Falling lithium price is a double-whammy for China
Lithium prices in China continued to fall in the week ending Friday December 13 while prices elsewhere held flat, albeit at recent lows.
China is the world’s leading lithium processor and the largest market for electric vehicles (EVs). While this combination is valuable when conditions are good, the reverse is true when the market sours.
Lithium supply has grown faster than demand, creating a surplus and the build-up of stocks; this is especially the case in China but is evident elsewhere too. To make matters worse, demand for EVs in China and the United States has slowed since July - dramatically so in China’s case.
Chinese EV sales continued lower in November. Sales totalled 95,000 units, down by 43.7% year on year, after they fell by 45.6% in October, 34.2% in September, 15.8% in August and 4.7% in July, according to the China Association of Automobile Manufactures (CAAM).
After a strong first half when sales climbed by 54% from a year earlier, the second-half weakness means sales in the year to date are up by only 2%. In the corresponding period in 2018, sales were up 69% from a year previously.
Such a slowdown in China has unsurprisingly weighed on prices. As well, the uncertainty over sales, combined with falling prices, will no doubt have prompted destocking along the supply chain, making apparent demand look worse than actual demand.
Is the market in China turning a corner? This may be the case - November sales at 95,000 units were stronger than those of October at 75,000 units - but it is too early to say whether the low point has been reached.
Given how much the Chinese government is relying on EVs, we expect the slowdown to be temporary; the signing of a US-China trade deal - a preliminary agreement is expected some time soon - could lead to a rebound in business and household confidence and in turn the purchase of large-ticket items such as vehicles.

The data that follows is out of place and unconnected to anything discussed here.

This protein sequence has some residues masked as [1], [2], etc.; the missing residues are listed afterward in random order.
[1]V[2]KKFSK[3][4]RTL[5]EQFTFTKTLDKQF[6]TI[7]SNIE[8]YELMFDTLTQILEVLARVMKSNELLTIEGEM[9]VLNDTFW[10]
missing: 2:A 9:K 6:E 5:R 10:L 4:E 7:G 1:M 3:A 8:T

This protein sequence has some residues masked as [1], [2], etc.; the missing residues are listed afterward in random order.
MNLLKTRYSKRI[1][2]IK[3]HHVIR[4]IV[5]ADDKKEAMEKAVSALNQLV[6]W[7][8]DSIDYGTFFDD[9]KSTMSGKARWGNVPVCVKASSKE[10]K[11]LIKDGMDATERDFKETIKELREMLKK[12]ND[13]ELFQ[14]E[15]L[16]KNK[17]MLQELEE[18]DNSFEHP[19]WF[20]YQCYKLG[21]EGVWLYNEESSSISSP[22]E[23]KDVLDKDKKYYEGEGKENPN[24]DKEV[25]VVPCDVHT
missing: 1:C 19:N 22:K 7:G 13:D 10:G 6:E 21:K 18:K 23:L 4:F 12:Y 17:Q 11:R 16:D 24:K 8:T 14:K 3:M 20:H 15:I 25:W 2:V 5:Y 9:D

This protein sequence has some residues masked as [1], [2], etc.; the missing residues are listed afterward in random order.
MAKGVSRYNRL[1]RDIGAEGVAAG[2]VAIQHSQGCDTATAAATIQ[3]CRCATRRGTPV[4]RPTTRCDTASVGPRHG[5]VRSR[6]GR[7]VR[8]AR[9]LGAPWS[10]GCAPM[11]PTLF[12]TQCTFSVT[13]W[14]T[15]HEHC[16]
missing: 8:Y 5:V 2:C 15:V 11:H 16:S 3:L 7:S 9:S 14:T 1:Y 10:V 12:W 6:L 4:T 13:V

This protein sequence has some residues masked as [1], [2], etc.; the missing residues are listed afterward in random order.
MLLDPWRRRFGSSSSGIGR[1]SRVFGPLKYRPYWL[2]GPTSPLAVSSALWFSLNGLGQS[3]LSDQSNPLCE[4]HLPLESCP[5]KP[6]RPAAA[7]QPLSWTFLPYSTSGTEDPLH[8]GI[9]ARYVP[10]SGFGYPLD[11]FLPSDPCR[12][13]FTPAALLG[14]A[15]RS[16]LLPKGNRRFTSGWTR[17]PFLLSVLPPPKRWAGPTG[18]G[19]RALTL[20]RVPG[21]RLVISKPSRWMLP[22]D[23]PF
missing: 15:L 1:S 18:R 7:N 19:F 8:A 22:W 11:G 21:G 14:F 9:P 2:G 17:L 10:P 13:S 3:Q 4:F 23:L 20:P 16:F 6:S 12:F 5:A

The Chinese vehicle market has been under pressure for 17 months so considerable pent-up demand is likely to have built up, which may be a necessary condition for a strong rebound in EV sales.
Since the downturn in China’s EV sales, i.e. since the end of June, the ex-works Chinese lithium price has fallen by 31% to 50,000 yuan per tonne (mid-price) from 72,500 yuan per tonne, according to Fastmarkets’ assessments.
Interestingly, the US market also started to slowdown in July, after a 19.7% year on year rise in the first half of 2019, sales in the third quarter fell 20.9% year on year.
Europe, however is going from strength to strength. Registrations of plug-in EVs (PEV) during the third quarter of 2019 were up around 44% at 132,508 units from 91,811 units in the third quarter of 2018. Year-to-date PEV sales are up 38.2% at 382,836 units.
Overall, we expect the Chinese EV market to rebound after the Chinese Lunar New Year in 2020; we also expect EV production and sales in Europe to accelerate at an even faster pace while car manufacturers start to push EVs in an effort to meet CO2 emission targets.
Since 2009, EU legislation has set mandatory emission reduction targets for new cars. The 2015 target was 130 grams of CO2 per kilometre; the 2021 target will be 95g/km.
Stricter targets will apply from 2021 onwards, with a phase-in from 2020. Manufacturers face high penalty payments for all vehicles sold if their average CO2 emissions exceed the target.